A blue-white hum heated the wooden sun. Branches struck
wet dust raised by flies beneath a net. Flicked love attracted
quiet sweaters flying at aeroplanes. Years bickered
Covered by spoilt gardens. Punctual lights pulled up
The trunk of a tree on dry grey eyes vacant in freedom
like arms coolly dropped to the ground in desire.

Erik Fuhrer is a Pushcart Prize and Best Microfictions 2018 nominee. He holds an MFA from the University of Notre Dame and his work has recently appeared, or is forthcoming, in Maudlin House, Ghost City Press, Cleaver, and Softblow. He tweets @Erikfuhrer and his website is erik-fuhrer.com.

‘2 Poems’ by Ottavia Paluch

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Speaking in Volumes

we were at a concert
there was a band called Your Dreams opening for the Nightmares
it felt all too real
we shoved earbuds into our eyes so we wouldn’t see any minor scales

the crowd buzzed
cheering for something we couldn’t understand
was it the fact that they were there
existing desperate alive

the seating was general admission
like prom but with more people more commotion
we looked around to see if we could spot anyone we knew
yet barely knew ourselves

we got shirts that said the band’s name on it
they were too black too grey too big for us
while the Nightmares sang “broken dreams”
people tripped & fell on lyrics they couldn’t remember

we listened to them swear & sing about things we didn’t do
heard nostalgia in waves of take me back take me
back TAKE ME yeah we took ourselves here for a reason
to be more than just ourselves

it got louder and louder
until there was nothing left to hear

our father, who art in somewhere

Be careful when you call for divine intervention:
it will wreak havoc when it comes.
This I knew, and thus, I devised ways
of containing it for ages, holding back the wind,
the symphonic swell, the buildup of earwax, of problems.
Yet despite all the finesse and
fitness I carried, I remained a chaotic,
overwhelming soul. Last night I asked myself
how many more of these unwanted revelations
from this small thing bursting out of me can I take?
God said that it will and can and shall help me
but through forms so elusive that I’ll still remain a stranger
on secret paths. Let me catch my breath, I’ll say, so I can
pray a little longer.

Ottavia Paluch is a disabled high school student who lives in Mississauga, Ontario, Canada. She can often be found complaining about math homework and listening to U2 and My Chemical Romance. Her work is published in The Rising Phoenix Review, Gigantic Sequins, The Cerurove, Alexandria Quarterly, and Body Without Organs, among other places.

‘2 Poems’ by Graham Irvin

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my brothers were a lighthouse for the inner banks

they sighed a quarter mile at a time

we wrapped our truck around the chicken restaurant

my home was a bruise punched into new boots

i rode saddle soap down the bathtub walls

family was a scaffolding with no insurance

G asked why can’t i live there

he took his arms off with a side of ranch

my neck was getting long

our waists went out for a swim

the devil started to bother me at the post office

every road sign had rotten teeth

T chanted pantego pungo matcha fungo

i knew why my stepdad sent the flood

monday smelled like a hungry god

smiling faces were a primitive memory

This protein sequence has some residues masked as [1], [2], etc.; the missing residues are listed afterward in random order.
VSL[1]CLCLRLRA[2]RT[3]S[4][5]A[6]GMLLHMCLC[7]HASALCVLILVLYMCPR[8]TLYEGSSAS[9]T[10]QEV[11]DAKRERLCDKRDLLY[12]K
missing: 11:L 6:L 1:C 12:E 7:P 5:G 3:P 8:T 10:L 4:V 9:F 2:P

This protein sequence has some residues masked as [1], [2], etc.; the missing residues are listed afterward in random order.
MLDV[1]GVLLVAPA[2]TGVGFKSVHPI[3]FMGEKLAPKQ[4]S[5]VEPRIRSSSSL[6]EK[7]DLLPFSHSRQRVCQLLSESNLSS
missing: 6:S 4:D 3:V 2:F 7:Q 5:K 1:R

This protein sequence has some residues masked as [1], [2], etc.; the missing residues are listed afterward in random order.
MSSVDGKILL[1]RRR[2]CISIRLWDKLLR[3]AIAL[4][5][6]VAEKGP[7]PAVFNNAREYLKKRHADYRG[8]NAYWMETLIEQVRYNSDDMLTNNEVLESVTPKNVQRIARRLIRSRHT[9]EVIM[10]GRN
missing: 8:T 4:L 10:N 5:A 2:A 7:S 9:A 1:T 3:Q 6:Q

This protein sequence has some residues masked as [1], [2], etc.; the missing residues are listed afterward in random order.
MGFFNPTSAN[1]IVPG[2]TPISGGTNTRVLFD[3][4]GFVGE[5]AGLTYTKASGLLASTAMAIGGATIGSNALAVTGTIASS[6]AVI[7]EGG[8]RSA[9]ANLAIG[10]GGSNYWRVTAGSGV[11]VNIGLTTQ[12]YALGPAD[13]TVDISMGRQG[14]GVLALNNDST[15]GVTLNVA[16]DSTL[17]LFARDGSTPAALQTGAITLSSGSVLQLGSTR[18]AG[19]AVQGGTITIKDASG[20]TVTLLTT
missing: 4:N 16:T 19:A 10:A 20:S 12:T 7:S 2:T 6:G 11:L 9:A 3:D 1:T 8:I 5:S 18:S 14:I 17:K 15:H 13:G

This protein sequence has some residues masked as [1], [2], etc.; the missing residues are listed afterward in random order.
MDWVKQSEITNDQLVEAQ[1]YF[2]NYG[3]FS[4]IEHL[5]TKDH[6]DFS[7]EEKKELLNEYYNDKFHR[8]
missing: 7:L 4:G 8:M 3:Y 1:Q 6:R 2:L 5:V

i wanted everywhere to hide

time turned out the lights

my tears were blue ridge mountain peaks

i wanted to deep fry my brain for good

my mother told a story about feeling wild

a stain gathered near the graveyard trash

our tire tracks were made of wasps

the dead had a dream about human magnetism

a great snake built a concrete bruise

someone said beware of dogs

forgiveness was a mouth that called me daddy

every pocket knife was heart-shaped

i had lunch with a can of sardines

i got old and everything fell off

Graham Irvin is from Kannapolis, North Carolina. Same as Dale Earnhardt and Dale Earnhardt, Jr. His chapbook The Woods are now a Traffic Jam and my Family is Deleting Itself was published by Really Serious Literature in January. His poetry has appeared in The Nervous Breakdown, Instant Lit Magazine, Show Your Skin, Tenderness Lit, and Vagabond City. His prose has appeared or is forthcoming in Apathy Press, and Philosophical Idiot. Follow him on Twitter (@grahamjirvin).

‘3 Poems’ by Antoni Ooto

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Annuals

It’s summer again!
And the neighbors have decided to bring
their thirty year argument out
to the garden,
the picnic table,
the garage,
the barn,
the porch.

Voices incensed…
clawing above the bushes,
bellowing by the mailbox
blaring around hedges,
…like dandelions doubling in the grass.

Yup,
summer…

Again!

Unused Poetry

Book 1

very good condition
cover has no visible markings and wear
dust jacket has minimal shelf wear
looks like never read
spine pristine
very good condition

Book 2

beautiful copy
excellent condition
looks bookstore new
dust jacket has sharp edges and glossy surfaces
pages have no mark
or indication of any use

Is anyone reading poetry?
Really?

The Door

looking
in
looking
out
swinging
one winged bird

last place open
freedom perched on a hinge

always
in the middle of something
wanting to be free—
unnecessary

Antoni Ooto7762514598_542ac66c86_z is a poet and flash fiction writer. His works have been published in Nixes Mate Review, Pilcrow & Dagger, Red Eft Review, Ink Sweat & Tears, Young Ravens Literary Review, Front Porch Review, Amethyst Review, An Upstate of Mind and Palettes & Quills.